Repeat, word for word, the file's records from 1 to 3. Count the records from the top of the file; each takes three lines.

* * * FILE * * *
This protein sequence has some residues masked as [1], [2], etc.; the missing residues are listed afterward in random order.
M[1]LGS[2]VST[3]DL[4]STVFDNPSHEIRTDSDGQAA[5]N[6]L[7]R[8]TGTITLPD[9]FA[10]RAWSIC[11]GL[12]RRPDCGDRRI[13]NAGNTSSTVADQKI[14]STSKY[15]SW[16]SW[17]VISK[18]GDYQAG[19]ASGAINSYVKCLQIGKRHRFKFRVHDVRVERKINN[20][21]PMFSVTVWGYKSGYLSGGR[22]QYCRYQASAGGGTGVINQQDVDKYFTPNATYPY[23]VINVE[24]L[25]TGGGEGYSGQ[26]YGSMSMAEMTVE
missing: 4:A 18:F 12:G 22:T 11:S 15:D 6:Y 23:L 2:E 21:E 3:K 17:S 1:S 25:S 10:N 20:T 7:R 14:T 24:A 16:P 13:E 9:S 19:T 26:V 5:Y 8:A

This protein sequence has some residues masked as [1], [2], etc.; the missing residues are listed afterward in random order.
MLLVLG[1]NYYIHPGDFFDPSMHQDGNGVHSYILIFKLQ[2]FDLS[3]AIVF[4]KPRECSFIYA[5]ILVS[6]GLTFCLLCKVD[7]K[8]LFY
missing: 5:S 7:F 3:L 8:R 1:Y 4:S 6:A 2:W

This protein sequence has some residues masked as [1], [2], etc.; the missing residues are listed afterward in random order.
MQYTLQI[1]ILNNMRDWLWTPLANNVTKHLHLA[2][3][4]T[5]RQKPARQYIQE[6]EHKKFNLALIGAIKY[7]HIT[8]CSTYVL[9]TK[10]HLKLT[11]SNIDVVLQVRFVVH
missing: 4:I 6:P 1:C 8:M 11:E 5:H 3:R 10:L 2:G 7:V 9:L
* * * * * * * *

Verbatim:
This protein sequence has some residues masked as [1], [2], etc.; the missing residues are listed afterward in random order.
M[1]LGS[2]VST[3]DL[4]STVFDNPSHEIRTDSDGQAA[5]N[6]L[7]R[8]TGTITLPD[9]FA[10]RAWSIC[11]GL[12]RRPDCGDRRI[13]NAGNTSSTVADQKI[14]STSKY[15]SW[16]SW[17]VISK[18]GDYQAG[19]ASGAINSYVKCLQIGKRHRFKFRVHDVRVERKINN[20][21]PMFSVTVWGYKSGYLSGGR[22]QYCRYQASAGGGTGVINQQDVDKYFTPNATYPY[23]VINVE[24]L[25]TGGGEGYSGQ[26]YGSMSMAEMTVE
missing: 4:A 18:F 12:G 22:T 11:S 15:D 6:Y 23:L 2:E 21:E 3:K 17:S 1:S 25:S 10:N 20:T 7:R 14:T 24:A 16:P 13:E 9:S 19:T 26:V 5:Y 8:A

This protein sequence has some residues masked as [1], [2], etc.; the missing residues are listed afterward in random order.
MLLVLG[1]NYYIHPGDFFDPSMHQDGNGVHSYILIFKLQ[2]FDLS[3]AIVF[4]KPRECSFIYA[5]ILVS[6]GLTFCLLCKVD[7]K[8]LFY
missing: 5:S 7:F 3:L 8:R 1:Y 4:S 6:A 2:W

This protein sequence has some residues masked as [1], [2], etc.; the missing residues are listed afterward in random order.
MQYTLQI[1]ILNNMRDWLWTPLANNVTKHLHLA[2][3][4]T[5]RQKPARQYIQE[6]EHKKFNLALIGAIKY[7]HIT[8]CSTYVL[9]TK[10]HLKLT[11]SNIDVVLQVRFVVH
missing: 4:I 6:P 1:C 8:M 11:E 5:H 3:R 10:L 2:G 7:V 9:L